In this July 22, 2012 file photo, Bradley Wiggins, winner of the 2012 Tour de France cycling race, celebrates as he crosses the finish line of the last stage of the the Tour de France cycling race over 120 kilometers (74.6 miles) with start in Rambouillet and finish in Paris, France. (AP Photo/Laurent Rebours, File)
PARIS, Dec 14 (Reuters) – British cycling success this year has been rewarded with the selection of north of England county Yorkshire to host the start of the 2014 Tour de France.
The city of Leeds will host the “Grand Depart” on July 5, 2014 and there will also be a stage in London, organizers ASO said in a statement on Friday.
Details of the stages will be announced in Leeds and Paris on Jan. 17.
“After an outstanding 2012 for British cycling, marked by the historical victory of Bradley Wiggins on the Tour de France, the United Kingdom will again hold pride of place in 2014,” ASO said.
“Seven years after the Grand Depart of the Tour de France 2007 and two years after the latest Olympic Games, London will host the last stage on British soil, before the pack returns to mainland Europe.”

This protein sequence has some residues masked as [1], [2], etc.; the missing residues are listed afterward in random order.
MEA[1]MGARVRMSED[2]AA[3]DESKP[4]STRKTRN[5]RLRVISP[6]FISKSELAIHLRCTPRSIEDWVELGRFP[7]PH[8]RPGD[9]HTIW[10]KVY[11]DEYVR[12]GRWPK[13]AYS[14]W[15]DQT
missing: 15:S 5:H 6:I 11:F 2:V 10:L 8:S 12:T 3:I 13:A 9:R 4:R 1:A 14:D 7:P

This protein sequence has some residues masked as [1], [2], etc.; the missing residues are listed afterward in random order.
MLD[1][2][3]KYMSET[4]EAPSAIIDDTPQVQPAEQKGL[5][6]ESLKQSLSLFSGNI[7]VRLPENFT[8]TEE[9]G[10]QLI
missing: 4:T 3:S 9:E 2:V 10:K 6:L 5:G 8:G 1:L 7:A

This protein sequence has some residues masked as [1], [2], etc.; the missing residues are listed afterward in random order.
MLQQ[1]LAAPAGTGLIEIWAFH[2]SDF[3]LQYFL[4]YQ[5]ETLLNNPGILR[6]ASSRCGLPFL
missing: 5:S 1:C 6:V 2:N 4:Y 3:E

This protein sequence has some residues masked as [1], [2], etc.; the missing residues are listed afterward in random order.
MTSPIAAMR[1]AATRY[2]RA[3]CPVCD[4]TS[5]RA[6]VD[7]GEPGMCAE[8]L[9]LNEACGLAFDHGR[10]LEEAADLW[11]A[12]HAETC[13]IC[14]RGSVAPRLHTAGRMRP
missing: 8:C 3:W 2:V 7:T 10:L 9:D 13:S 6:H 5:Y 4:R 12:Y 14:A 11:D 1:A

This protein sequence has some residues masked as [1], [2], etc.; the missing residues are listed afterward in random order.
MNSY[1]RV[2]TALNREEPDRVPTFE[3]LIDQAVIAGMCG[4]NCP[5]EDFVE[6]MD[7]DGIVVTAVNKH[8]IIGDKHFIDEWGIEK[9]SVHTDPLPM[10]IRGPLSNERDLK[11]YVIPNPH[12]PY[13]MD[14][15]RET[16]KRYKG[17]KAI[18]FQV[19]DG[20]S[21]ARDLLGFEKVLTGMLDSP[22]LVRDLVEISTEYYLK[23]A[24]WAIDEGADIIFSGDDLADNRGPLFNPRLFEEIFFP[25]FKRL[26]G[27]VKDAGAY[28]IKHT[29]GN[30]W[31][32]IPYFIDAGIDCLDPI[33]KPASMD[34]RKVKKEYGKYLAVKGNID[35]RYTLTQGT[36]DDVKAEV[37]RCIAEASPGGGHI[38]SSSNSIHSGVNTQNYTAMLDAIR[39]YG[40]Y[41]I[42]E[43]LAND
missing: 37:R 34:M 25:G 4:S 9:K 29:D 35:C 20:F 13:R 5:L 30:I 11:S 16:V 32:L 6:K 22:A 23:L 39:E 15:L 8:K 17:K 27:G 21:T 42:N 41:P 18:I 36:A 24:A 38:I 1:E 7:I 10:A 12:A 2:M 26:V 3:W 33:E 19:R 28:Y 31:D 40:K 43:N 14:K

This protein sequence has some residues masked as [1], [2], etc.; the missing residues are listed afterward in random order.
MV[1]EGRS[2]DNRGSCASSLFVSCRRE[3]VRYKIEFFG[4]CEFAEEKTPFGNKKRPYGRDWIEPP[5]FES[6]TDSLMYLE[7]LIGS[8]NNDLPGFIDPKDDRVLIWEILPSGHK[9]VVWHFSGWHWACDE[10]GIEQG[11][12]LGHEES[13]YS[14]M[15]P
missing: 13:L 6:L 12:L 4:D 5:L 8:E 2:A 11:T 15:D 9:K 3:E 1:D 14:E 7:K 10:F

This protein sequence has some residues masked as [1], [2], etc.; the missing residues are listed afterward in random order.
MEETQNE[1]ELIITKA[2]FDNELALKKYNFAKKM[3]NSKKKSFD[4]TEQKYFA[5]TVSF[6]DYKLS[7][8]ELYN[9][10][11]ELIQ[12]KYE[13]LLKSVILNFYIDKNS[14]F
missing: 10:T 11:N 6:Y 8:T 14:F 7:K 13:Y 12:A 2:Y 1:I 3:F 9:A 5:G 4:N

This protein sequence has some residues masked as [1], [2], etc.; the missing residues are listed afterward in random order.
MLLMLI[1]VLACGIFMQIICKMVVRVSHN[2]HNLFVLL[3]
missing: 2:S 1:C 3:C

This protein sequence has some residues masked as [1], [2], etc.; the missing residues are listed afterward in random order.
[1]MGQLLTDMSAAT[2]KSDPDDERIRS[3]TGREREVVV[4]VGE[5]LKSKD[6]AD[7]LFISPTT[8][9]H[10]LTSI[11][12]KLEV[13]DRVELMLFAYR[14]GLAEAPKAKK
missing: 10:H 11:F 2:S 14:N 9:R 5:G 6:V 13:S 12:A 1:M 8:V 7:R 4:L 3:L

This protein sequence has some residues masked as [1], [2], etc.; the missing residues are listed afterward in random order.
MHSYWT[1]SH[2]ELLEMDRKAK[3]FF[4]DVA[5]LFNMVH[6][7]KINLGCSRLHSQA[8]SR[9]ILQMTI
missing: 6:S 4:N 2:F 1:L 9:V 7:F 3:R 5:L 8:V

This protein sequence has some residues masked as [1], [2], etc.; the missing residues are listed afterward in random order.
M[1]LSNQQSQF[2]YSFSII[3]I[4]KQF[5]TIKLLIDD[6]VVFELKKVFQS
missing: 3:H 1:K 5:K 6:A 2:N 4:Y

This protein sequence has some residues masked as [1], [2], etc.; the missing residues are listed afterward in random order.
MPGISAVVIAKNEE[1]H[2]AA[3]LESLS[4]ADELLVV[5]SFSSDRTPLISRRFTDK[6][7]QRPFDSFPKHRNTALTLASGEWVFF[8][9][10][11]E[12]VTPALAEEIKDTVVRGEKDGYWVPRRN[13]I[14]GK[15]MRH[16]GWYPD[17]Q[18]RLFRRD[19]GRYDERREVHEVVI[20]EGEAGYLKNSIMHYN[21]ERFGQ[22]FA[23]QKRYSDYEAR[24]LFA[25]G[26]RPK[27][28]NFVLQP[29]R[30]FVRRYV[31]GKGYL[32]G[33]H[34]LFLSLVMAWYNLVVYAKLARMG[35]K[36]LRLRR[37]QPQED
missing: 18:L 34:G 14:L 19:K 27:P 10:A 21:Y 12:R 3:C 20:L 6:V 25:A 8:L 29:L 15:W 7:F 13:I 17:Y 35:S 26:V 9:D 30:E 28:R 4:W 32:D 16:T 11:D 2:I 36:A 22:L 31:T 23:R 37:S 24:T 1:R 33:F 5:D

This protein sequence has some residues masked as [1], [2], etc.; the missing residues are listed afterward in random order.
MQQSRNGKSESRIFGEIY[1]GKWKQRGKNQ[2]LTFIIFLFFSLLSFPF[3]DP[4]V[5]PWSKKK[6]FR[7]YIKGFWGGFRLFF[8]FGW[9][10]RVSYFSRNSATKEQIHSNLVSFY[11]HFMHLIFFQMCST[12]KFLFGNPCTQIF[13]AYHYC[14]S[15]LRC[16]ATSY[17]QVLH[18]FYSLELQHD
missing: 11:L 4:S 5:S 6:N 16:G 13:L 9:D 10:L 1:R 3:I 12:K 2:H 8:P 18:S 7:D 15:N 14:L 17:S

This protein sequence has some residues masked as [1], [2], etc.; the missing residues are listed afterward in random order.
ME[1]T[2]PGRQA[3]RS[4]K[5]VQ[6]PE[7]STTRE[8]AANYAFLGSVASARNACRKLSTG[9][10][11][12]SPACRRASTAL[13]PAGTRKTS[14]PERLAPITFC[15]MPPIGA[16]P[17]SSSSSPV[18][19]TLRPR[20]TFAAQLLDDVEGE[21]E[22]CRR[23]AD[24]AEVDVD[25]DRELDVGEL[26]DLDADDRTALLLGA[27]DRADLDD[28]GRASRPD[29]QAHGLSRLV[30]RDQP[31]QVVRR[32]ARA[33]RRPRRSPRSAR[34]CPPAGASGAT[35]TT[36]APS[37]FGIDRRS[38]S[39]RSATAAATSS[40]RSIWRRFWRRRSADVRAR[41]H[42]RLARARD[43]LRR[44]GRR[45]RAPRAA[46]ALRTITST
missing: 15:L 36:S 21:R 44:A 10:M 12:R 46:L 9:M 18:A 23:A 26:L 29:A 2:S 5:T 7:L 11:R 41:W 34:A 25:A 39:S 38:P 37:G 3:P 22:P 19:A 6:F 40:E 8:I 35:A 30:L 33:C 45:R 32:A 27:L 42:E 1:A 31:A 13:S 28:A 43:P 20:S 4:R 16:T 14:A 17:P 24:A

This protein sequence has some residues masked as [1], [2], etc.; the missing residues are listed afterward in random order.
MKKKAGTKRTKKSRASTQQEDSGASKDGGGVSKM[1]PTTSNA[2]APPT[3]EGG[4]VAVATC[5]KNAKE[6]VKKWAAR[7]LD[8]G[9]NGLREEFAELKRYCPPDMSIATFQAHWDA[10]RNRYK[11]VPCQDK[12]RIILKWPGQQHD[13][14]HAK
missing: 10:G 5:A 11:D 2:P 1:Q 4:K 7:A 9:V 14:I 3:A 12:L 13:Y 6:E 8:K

This year, Team Sky rider Wiggins became the first Briton to win the Tour, raising the profile of cycling’s most famous race in his country.
Wiggins, 32, also clinched the time-trial Olympic title at the London Games where the British cycling team, led by Team Sky boss Dave Brailsford, collected 12 medals across all disciplines, eight of them gold.
The Olympic road race drew hundreds of thousands of people along the route in July and the sport has enjoyed an increase in popularity in Britain.
“Today is a proud day for everyone involved in the bid and the county as a whole,” Yorkshire’s bid leader Gary Verity said in a statement.
“We are honored that the race organizers, the Amaury Sport Organisation (ASO), have selected Yorkshire to be the host location of the 2014 Grand Depart.
“It will mean less than two years after hosting the Olympics the British public can look forward to another of the world’s biggest sporting events coming to the country, and I am in no doubt they will come to Yorkshire in their millions, lining the length and breadth of the route to cheer on the champions of world cycling and our home grown British heroes.”
It will be the fourth time the Tour has been to Britain after previous visits in 1974, 1994 and 2007 when the prologue was held in London and the first stage also started in the city.
The race has previously started outside France 19 times, including five in the Netherlands and four in Belgium, including this year’s edition.
The 2013 Tour, the 100th edition of the race, will start in Corsica.